Men in the Norwegian Armed Forces who live and work together with women become more positive towards equality and have a better attitude towards the opposite sex, a new study has concluded.
The study covered 500 recruits from Brigade Nord, a major combat formation and only brigade of the Norwegian Army. In the experiment, men were "exposed" to women and shared a room with women for eight weeks and worked closely together. Before, during, and after, the researchers measured both the attitudes and well-being of the men.
The result showed a noticeable difference between those who lived in rooms with women and those who were in male-only groups. The recruits who shared a group with women gained better attitudes to gender equality in general and became more positive about mixed gender groups in the Armed Forces.
The performance or well-being of soldiers, was not negatively affected, which some had expected.
"We saw no differences in the well-being of the soldiers, or in how well they performed", Andreas Kotsadam of the Frisch Centre, told national broadcaster NRK.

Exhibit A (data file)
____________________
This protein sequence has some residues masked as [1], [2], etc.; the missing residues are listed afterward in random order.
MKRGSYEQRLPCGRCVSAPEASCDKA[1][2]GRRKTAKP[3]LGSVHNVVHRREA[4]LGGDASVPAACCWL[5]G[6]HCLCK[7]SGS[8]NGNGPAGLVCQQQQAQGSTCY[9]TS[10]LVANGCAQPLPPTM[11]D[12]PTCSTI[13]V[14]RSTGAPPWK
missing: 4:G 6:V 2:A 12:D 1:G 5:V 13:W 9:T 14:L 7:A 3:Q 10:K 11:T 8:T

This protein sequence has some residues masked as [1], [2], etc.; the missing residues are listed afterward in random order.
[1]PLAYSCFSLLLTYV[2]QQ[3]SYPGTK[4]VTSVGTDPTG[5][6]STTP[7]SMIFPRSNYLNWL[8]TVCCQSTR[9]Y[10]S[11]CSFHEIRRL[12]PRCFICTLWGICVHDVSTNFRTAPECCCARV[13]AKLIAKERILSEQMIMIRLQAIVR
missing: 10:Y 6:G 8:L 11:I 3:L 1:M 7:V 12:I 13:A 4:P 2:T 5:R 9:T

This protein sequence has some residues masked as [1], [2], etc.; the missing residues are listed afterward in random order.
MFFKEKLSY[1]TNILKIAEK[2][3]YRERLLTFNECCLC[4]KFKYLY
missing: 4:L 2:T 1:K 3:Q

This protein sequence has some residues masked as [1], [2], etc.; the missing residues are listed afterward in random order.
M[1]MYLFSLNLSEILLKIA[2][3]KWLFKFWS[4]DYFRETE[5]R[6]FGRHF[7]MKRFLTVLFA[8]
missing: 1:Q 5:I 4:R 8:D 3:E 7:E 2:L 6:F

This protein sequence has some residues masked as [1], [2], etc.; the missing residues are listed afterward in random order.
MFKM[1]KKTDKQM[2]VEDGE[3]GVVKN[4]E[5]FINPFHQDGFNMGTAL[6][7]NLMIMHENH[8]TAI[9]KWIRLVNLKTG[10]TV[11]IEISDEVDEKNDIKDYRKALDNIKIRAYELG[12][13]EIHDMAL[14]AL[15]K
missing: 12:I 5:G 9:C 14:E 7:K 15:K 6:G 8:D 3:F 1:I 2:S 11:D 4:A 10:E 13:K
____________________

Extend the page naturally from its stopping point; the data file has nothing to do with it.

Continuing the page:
He emphasised that this has been a concern, among others, in the US. According to Kotsadam, there has been a kind of "myth" that male soldiers lose the "military feeling" in women's company – which doesn't match their study.
Pauline Tvedt, a Brigade Nord recruit from Inner Troms, argued that there are no differences between women and men in the Armed Forces.
"Everyone performs the same tasks and dresses the same. You get to contribute just as much, regardless of whether you are a girl or a boy", she said.
Her fellow recruit Sverre Jervell suggested that men and women make a good team.
"There are only advantages with women in the Armed Forces. There are probably as many capable women as men and you make the same demands on both", he said.
"It is clear that you can change attitudes. But we see that attitudes are rapidly declining", Kotsadam added.
The positive effect appeared to be temporary. Half a year after the recruitment period was over, it turned out that the male soldiers who had changed attitudes when they lived and worked in teams with women, had fallen back to old ways of thinking.
Kotsadam said it is difficult to explain why the change in attitude is only short-lived, suggesting that it could be a topic for further research.
The idea of shared barracks and rooms has been tested in several countries, including Finland, amid a push to make the military more gender-equal and use females as a valuable source of talent.